By Morenike Taire
WHENEVER there is talk of domestic violence, a common standing joke is of women who beat their husbands up. Definitely a very uncommon phenomenon, there is every possibility of seeing a rise in the phenomenon in our society in the near future.
Reasons attributed for this include lower tolerance for male aggression on the domestic front on one hand, and by the society in general.
With women taking on bigger economic roles in our society, they are not only in better positions to seek redress in domestic violence situations; they are now more empowered to defend themselves. Many times, this defence takes a violent form and in extreme situations result in death.
In such situations, it becomes difficult to determine who the victim is, particularly given the inadequacies of our local domestic violence laws. As a result, women who have suffered silently in the hands of violent men in the domestic situation for long end up behind bars for killing the same men in self defense.
The emotional trauma of having killed a person is often compounded by the incarceration. If it is a marital situation and children are involved, they are now orphaned as a result, and equally suffer psychological disturbances.
On the other hand, there are genuine cases in which women, whether by acculturation or superior strength, play the bully to the extent that life is endangered. The norm is for male victims of domestic violence to be in denial or to suffer in science.
Psychologists say if denial in male to female domestic violence is rampant, it is even more so with female to male violence. “Chances are, a man would not want to complain in order to appear sissy or appear less of a man”. A piece of research showed witnesses to female on male violence looking bored, while witnesses to male to female aggression look frightened.
This ought not to be so, since both men and women have a right to not be subject to abuse, the right to leave it, and need sources of healing for it.
With so much access to arms, this is a somewhat more dangerous situation than male to female violations with regards to the possibility of seeing a rise. When we ignore male victims of domestic abuse, we also ignore their children, who continue to be damaged by witnessing the violence regardless of how severe it is. We cannot break this intergenerational cycle by ignoring half of it.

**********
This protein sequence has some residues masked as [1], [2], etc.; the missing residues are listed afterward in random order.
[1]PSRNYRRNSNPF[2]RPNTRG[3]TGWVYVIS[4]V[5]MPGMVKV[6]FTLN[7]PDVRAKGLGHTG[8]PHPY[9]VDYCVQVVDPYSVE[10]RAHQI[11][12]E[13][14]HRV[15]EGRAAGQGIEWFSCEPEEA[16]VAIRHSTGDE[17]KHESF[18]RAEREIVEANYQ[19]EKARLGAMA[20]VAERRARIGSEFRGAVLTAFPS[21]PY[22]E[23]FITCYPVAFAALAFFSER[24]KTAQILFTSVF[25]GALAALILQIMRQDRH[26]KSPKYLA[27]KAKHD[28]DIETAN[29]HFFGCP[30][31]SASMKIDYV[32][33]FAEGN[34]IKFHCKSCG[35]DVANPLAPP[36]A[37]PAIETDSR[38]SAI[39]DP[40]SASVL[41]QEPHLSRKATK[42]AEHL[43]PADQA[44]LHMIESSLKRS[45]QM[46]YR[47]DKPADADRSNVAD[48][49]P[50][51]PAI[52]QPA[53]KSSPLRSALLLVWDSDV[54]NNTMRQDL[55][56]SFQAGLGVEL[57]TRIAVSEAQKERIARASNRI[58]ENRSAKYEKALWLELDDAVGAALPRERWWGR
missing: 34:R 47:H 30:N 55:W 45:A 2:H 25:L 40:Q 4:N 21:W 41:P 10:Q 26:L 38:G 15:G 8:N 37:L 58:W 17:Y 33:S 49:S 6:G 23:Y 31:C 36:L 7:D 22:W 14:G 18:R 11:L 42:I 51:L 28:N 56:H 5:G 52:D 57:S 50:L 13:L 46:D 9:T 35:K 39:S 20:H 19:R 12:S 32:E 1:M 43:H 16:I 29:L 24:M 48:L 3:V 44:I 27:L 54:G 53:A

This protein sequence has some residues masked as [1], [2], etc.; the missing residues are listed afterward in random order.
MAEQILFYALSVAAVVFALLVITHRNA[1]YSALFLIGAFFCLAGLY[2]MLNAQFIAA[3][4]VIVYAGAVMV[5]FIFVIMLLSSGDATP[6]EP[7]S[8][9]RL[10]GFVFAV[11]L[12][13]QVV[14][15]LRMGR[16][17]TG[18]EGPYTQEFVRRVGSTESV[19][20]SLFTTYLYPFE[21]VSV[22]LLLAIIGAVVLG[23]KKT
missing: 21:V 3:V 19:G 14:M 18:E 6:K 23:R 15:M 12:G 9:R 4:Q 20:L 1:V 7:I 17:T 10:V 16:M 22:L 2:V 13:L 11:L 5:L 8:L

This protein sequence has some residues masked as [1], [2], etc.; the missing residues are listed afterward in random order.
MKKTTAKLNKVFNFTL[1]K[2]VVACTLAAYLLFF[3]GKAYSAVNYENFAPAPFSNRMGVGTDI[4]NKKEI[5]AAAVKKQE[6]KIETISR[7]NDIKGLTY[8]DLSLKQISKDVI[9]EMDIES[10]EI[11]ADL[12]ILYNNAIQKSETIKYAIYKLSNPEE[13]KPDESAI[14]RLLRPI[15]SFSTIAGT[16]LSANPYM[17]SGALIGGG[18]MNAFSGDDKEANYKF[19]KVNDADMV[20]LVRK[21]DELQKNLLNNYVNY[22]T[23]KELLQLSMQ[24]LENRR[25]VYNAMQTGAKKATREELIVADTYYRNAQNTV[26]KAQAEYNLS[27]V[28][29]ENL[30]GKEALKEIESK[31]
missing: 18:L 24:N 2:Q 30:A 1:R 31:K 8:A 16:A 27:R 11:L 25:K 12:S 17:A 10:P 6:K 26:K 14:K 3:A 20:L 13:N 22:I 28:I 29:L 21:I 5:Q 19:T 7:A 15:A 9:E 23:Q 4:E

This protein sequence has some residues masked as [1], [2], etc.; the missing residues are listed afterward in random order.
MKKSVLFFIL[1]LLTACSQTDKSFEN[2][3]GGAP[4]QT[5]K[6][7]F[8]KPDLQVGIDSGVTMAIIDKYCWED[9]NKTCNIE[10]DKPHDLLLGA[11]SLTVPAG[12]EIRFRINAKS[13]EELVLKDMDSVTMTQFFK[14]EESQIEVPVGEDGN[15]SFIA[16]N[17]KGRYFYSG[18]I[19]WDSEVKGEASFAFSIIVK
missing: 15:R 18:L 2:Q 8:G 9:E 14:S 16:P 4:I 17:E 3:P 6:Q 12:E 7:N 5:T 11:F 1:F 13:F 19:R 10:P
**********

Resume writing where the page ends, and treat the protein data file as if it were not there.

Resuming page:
Xpressions: A new found hope: Nigeria gets her groove back
LAST year, when Nigeria made a bong and a dance, as we well should, there was a lot of pessimism and complaints about the state of the nation. The bomb blast, controversial to this day as far as responsibility for it goes, did not help matters at all.
Rather, the bad impression was left in the mouths of Nigerians of a palpably more dangerous country, one in which a citizen can be going about their normal business and just get blown away for being in the wrong place at the wrong time.
A new, never before seen dimension had been introduced and with it came depression which, interestingly, was missing during this year’s independence anniversary celebrations. With the religious services being pushed forward and accusations and denials flying around about the reason for this, it is not less that surprising that Nigerians are, after 51 years, finally counting their blessings.
Clearly, something changed the game in this respect. Could it be the elections?
Falana slams government, so what else is new?
VOLCANIC eruptions could be the metaphor for the way Femi Falana has always expressed his public views. Like a typical member of the Nigerian human rights community, he speaks like the left, lives like the right and gets away with living the paradox.
What else is there to do? Not surprisingly, it was with much passion that he criticized the present administration’s economic policies, particularly those that are Bretton Woods informed. His claims are not original by any means- classic leftist.
Bretton Woods are behind the more recent agitation by government to remove the so called fuel subsidy, we all know, but it is about time for organized Labour to solidify